Walking through the grass in your favorite casual loafers, your bare ankle grazes the questing tick, its softly motioning legs at the ready thanks to all of the delicious cues your mere presence exudes. These ticks are aggressive and hungry and happy to see you. Known as a voracious eater who will make a blood meal out of both birds and mammals, the lone star tick bites even in the larval stage. It’s known as a three-host tick because it feeds on a different host during each developmental stage. The tiny six-legged larvae (also known as “seed ticks” and sometimes misidentified as chiggers) and the eight-legged nymph stages tend to prefer to dine on small wildlife such as birds and rodents. The adult stage likes to go for the big guys, like deer and livestock, and as such will quest from the highest location, compared to the youngins. Humans are on the menu at all life stages and today, that soft ankle of yours is the blue-plate special.

You walk by the tick who is waiting for this very moment and--now you have a friend. A friend who is going to bite you.

Well actually, the term “bite” is a bit of a misnomer, I’m afraid. Ticks don’t so much bite as they do pierce and suck. Once the lone star tick -- oh hell, you guys are in this together now, she deserves a name. Let’s call her Lizzie Báthory. Okay, so once Miss Báthory has found her cozy spot on your person, she makes a small slit in your skin with her chelicerae, a delightful set of barbed mouthparts. Into the cut goes her hypostome, a gruesome drinking straw studded with an impressive array of backwards-facing hooks that anchor her to your body. She wouldn’t want her long-awaited meal to get away, now would she?

She then secretes a fluid into your open wound that literally cements her mouthparts to your flesh.

The good news is that you will feel none of this. The bad news is she and her Weaponized By NatureTM blood straw are going to drink your milkshake.

And drink it up she does.

Later, when you begin waking yourself up at night with your relentless scratching, your body riddled with red, splotchy welts, you probably won’t be thinking of that summer day you spent with Lizzie Báthory when she supped on your vitals. Who would attribute that stuffy, runny nose you keep getting to anything but the orgiastic levels of plant sex floating in the air? Maybe you are running to the toilet in unpredictable gastric distress. Maybe you start getting more headaches than usual. Maybe your throat starts to close and lips swell without apparent provocation and, baffled, you must begin carrying an epi-pen at all times, lest anaphylaxis rear its unwelcome visage. Oh, and you probably won’t attribute this weird, new allergy to the same Thursday dinner you’ve been eating for decades.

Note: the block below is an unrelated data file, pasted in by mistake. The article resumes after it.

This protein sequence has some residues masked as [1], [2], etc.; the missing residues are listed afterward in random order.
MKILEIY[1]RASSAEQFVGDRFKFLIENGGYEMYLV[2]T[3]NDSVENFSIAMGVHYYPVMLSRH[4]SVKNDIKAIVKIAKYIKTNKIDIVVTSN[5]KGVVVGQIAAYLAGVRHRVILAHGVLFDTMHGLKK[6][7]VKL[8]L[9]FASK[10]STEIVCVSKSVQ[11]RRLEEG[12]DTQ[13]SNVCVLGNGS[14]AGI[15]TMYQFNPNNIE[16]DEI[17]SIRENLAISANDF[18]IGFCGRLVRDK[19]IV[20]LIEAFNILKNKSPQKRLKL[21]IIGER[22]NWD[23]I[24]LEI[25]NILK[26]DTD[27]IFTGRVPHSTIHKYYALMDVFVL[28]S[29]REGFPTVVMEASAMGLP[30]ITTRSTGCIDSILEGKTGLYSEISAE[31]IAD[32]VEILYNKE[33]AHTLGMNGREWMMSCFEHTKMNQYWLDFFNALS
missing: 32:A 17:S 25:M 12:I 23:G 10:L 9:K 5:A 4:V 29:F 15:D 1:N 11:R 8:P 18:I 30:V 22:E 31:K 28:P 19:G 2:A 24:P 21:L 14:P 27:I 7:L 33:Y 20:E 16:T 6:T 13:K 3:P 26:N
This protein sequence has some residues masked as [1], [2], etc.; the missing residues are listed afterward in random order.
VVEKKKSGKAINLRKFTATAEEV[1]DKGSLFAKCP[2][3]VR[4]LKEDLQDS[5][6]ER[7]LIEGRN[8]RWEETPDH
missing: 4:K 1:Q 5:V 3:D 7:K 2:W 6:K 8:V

What the fuck?

Here’s what the research says. Just one bite from a lone star tick has been shown to significantly raise serum IgE antibodies to a long-chain sugar [galactose-alpha-1,3-galactose or “alpha-gal”)]found in non-primate mammalian meat. In other words, when the lone star tick bites you, your body designates alpha-gal as a dangerous intruder, rather than a benign compound. Omnivores eat this sugar all the time, which means people aren’t developing the allergy from exposure. How exactly the tick bite triggers the allergy remains unclear; all we currently know is that it happens. And so far, the only cause for alpha-gal allergy that researchers have found is the bite of the lone star tick.

It’s potentially worth noting that if you develop an alpha-gal allergy, you are cleared to eat primate and fowl alike, though I believe the legality on the former is a bit shaky.

This is weird in a way that gets researchers all excited. First off, most food allergies are a response to a protein, not a sugar. Second, this is the first known example of an important food allergy that results from a response to an ectoparasite. And finally, alpha-gal allergy is extra weird because of how it affects patients. Namely: later.

With other food allergies, the reaction begins when the offending food is consumed. If you give Suzy Peanut-Allergy a Snickers bar, brace for an immediate reaction. So it’s strange that with alpha-gal, this is not the case. As allergist Dr. Erin McGintee told CNN, alpha-gal allergy constitutes the first known case of delayed anaphylaxis.

Waking up in the middle of the night with your throat swelling shut because that fucking tick bite made you allergic to the burger that you are now digesting – that’s pretty shitty. But not even knowing why you are waking up choking is worse. Luckily, thanks to Dr. Thomas Platts-Mills, Dr. Scott P. Commins, and a team of researchers at the University of Virginia, clues are beginning to emerge.